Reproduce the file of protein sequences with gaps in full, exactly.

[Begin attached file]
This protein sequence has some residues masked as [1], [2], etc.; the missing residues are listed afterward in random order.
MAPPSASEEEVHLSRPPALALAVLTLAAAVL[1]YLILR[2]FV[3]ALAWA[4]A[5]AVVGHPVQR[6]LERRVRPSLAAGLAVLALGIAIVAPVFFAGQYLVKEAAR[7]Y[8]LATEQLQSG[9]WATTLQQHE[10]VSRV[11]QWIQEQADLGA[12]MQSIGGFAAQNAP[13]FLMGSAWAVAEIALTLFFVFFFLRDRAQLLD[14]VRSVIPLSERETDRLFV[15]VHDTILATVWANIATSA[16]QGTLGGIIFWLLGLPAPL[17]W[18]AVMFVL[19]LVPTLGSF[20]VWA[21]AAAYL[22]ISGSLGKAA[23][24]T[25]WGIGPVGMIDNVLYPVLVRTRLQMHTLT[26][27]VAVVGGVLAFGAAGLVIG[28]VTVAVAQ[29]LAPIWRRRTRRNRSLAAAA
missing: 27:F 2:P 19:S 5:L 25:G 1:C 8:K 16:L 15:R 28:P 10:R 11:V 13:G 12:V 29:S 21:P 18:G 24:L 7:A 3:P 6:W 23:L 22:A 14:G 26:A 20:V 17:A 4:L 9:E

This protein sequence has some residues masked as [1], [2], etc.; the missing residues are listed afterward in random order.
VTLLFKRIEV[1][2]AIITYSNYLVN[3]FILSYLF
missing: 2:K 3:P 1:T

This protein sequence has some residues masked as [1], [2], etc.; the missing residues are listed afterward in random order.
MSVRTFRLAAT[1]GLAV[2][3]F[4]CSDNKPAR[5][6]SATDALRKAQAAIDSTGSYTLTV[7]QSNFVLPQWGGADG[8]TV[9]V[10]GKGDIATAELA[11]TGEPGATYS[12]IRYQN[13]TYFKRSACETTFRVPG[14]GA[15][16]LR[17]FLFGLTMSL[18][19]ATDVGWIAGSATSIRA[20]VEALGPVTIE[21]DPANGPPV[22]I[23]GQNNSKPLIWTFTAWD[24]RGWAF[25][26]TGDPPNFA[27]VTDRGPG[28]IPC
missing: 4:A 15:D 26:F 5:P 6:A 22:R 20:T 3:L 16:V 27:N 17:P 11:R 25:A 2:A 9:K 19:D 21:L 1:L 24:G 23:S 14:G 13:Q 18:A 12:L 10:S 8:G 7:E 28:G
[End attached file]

This protein sequence has some residues masked as [1], [2], etc.; the missing residues are listed afterward in random order.
MAPPSASEEEVHLSRPPALALAVLTLAAAVL[1]YLILR[2]FV[3]ALAWA[4]A[5]AVVGHPVQR[6]LERRVRPSLAAGLAVLALGIAIVAPVFFAGQYLVKEAAR[7]Y[8]LATEQLQSG[9]WATTLQQHE[10]VSRV[11]QWIQEQADLGA[12]MQSIGGFAAQNAP[13]FLMGSAWAVAEIALTLFFVFFFLRDRAQLLD[14]VRSVIPLSERETDRLFV[15]VHDTILATVWANIATSA[16]QGTLGGIIFWLLGLPAPL[17]W[18]AVMFVL[19]LVPTLGSF[20]VWA[21]AAAYL[22]ISGSLGKAA[23][24]T[25]WGIGPVGMIDNVLYPVLVRTRLQMHTLT[26][27]VAVVGGVLAFGAAGLVIG[28]VTVAVAQ[29]LAPIWRRRTRRNRSLAAAA
missing: 27:F 2:P 19:S 5:L 25:G 1:C 8:K 16:L 15:R 28:P 10:R 11:V 13:G 12:V 29:S 21:P 18:G 24:L 7:A 3:P 6:W 23:L 22:A 14:G 26:A 20:V 17:A 4:L 9:E

This protein sequence has some residues masked as [1], [2], etc.; the missing residues are listed afterward in random order.
VTLLFKRIEV[1][2]AIITYSNYLVN[3]FILSYLF
missing: 2:K 3:P 1:T

This protein sequence has some residues masked as [1], [2], etc.; the missing residues are listed afterward in random order.
MSVRTFRLAAT[1]GLAV[2][3]F[4]CSDNKPAR[5][6]SATDALRKAQAAIDSTGSYTLTV[7]QSNFVLPQWGGADG[8]TV[9]V[10]GKGDIATAELA[11]TGEPGATYS[12]IRYQN[13]TYFKRSACETTFRVPG[14]GA[15][16]LR[17]FLFGLTMSL[18][19]ATDVGWIAGSATSIRA[20]VEALGPVTIE[21]DPANGPPV[22]I[23]GQNNSKPLIWTFTAWD[24]RGWAF[25][26]TGDPPNFA[27]VTDRGPG[28]IPC
missing: 4:A 15:D 26:F 5:P 6:A 22:R 20:T 3:L 16:V 27:N 17:P 11:R 25:A 2:A 9:K 19:D 21:L 1:L 24:G 23:S 14:G 13:Q 18:A 12:L 10:S 8:G 7:E 28:G